"I came to London last Wednesday," he said, "and was on my way to Mr. B s, a respectable boarding-master, whom I have known for eleven years. He had changed his residence in the five years that I had been away in India, China, New Zealand, Sydney, and other places. (The man, I ascertained, bore a good character.) Well, I was going along the Highway, with a little drop of drink in my head, sailor-like, you know, sir - half seas over, that's about the size of it -excited quite on getting ashore, and thinking how I would surprise them at home (that's what I always call Mr. B-'s), when I met with a young woman, and she asked me if I was looking out for anybody? I told her I wanted Mr. B , and she said, 'You had best come to my house; he's gone away.' I answered, 'Well, I don't mind; short reckonings make long friends.' If I hadn't been tipsy I shouldn't have been carried off by such a craft. She took me to a house - I remember it was up a dark passage - there's plenty of ins and outs in the streets about here - and we had something more to drink. Next morning I found myself 'skinned' - that's about the size of it; and about 50s. was the value of the 'skin' I lost. A pair of old canvas trousers was left for my own good cloth ones, but all the rest of my clothes were gone. and the young woman was gone too. I never got served out so before, but I was catched on the hip this time. About Bluecoat-fields - that's the name of the place where I was taken to - is called 'Skinner's Bay,' because men are mostly served there as I was. When I awoke in the morning I thought at first I was at Mr. B s, but I soon found the difference. Instead of a comfortable bedroom, I was in a small, poor, dirty room, with a few halfpenny pictures over the mantel, and two or three broken cups or saucers in the room. The young woman told me overnight that I might as well stay at her house as at Mr. B-'s, for that I should only be charged l4s. all the same. In the morning I met with an old woman, when I looked out for the master of the house or somebody, and I soon found her a country-woman of mine. She would give me no information, but wanted me to board there at 14s. a week, saying I might save money by it; and meaning, I suppose, that the people there would supply women or drink regularly, or any foolery a sailor was after, and all for the fourteen shillings. But I said - feeling I was a fool in the morning, though I thought myself a smart man overnight - 'No, no, none of that; I'll be off.' So I walked away in my canvass trowsers and blue shirt, like a collier going nor'ard, bucket on one side and broom on the other. I got to my old boarding-master's, and then got clothes and help. If I'd stayed, as I'd money coming, I might have lost another skin. It's no use prosecuting the people. I shan't be any poorer a twelvemonth's hence."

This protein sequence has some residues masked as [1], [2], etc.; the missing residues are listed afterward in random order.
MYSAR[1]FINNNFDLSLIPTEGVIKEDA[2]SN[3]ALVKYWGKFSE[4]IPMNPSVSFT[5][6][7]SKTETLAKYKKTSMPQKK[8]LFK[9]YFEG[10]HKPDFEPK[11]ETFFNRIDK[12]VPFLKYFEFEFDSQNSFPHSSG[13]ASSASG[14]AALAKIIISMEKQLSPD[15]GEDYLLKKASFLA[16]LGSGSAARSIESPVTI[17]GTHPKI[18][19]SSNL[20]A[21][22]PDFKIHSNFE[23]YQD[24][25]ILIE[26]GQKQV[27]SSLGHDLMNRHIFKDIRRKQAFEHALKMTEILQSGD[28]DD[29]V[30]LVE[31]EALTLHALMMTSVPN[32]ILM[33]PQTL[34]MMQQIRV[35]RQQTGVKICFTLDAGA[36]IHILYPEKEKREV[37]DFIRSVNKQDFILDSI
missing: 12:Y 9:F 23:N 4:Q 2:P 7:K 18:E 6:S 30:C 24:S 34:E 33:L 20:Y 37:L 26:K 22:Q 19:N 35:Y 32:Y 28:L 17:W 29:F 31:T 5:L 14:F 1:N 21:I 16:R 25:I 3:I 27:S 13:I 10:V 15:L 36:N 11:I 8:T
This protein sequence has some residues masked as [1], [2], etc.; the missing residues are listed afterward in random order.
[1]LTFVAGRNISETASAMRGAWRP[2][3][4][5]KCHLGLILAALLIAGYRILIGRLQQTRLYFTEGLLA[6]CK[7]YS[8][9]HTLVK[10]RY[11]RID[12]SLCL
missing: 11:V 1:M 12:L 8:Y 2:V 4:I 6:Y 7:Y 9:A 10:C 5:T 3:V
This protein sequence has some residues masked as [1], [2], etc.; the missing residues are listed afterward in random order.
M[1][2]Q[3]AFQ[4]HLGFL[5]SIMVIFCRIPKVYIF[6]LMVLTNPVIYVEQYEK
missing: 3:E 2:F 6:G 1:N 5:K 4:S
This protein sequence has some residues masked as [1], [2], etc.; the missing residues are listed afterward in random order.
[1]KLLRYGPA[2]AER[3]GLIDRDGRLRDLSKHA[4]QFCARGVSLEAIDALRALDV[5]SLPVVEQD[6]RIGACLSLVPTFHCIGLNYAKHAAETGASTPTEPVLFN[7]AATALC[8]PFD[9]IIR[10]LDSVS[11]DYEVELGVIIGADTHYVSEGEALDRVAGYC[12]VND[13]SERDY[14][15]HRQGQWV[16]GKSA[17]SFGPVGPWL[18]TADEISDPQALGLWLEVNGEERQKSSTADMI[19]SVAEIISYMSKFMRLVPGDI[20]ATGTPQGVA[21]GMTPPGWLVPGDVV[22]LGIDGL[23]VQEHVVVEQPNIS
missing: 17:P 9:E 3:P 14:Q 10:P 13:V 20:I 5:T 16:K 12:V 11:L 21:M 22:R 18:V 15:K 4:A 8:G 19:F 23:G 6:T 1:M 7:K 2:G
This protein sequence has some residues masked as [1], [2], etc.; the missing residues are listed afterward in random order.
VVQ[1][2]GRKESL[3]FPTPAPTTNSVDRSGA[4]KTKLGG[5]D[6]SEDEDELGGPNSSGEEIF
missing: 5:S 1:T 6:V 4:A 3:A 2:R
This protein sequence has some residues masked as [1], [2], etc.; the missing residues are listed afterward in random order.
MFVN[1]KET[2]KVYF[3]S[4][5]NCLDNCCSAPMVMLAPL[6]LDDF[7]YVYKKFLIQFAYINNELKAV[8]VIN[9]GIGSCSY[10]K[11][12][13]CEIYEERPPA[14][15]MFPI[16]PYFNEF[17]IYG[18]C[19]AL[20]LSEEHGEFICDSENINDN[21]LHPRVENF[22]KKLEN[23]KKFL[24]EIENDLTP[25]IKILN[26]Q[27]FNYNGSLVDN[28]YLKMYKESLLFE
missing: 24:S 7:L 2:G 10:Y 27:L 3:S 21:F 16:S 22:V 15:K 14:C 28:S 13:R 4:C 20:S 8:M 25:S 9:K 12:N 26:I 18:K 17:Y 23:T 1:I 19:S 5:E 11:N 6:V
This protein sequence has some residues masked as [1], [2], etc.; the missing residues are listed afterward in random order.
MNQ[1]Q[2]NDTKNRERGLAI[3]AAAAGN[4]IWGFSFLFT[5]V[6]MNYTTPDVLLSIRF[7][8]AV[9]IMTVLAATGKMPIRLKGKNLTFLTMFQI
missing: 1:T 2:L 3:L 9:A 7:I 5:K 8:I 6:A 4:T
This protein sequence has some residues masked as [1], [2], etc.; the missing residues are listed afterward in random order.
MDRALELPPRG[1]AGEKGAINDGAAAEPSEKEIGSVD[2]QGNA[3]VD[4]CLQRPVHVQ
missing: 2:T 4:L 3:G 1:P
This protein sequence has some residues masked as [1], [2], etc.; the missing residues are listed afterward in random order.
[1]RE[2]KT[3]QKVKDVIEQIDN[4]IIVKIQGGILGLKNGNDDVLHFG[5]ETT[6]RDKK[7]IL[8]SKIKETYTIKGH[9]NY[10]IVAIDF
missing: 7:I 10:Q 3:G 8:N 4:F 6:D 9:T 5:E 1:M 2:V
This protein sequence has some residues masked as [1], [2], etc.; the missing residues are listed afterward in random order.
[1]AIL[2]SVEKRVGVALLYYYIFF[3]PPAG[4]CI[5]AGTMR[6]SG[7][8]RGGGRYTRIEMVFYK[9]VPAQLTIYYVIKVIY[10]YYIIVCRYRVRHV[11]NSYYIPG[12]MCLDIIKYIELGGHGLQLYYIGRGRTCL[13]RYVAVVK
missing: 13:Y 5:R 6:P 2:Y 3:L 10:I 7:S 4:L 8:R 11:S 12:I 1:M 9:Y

I was told by an experienced person that seamen are not robbed in this manner so frequently as they used to be - or so frequently, perhaps, as people generally imagine. It is commoner to pawn the man's clothes than to steal them. The police warn a seaman if they see him led to a boarding-house that is known to be half a brothel, and so will the better sort of sailors' porters. Often, however, seamen will not state where they have been "skinned,'' having a greater feeling of shame in the matter now than they once had.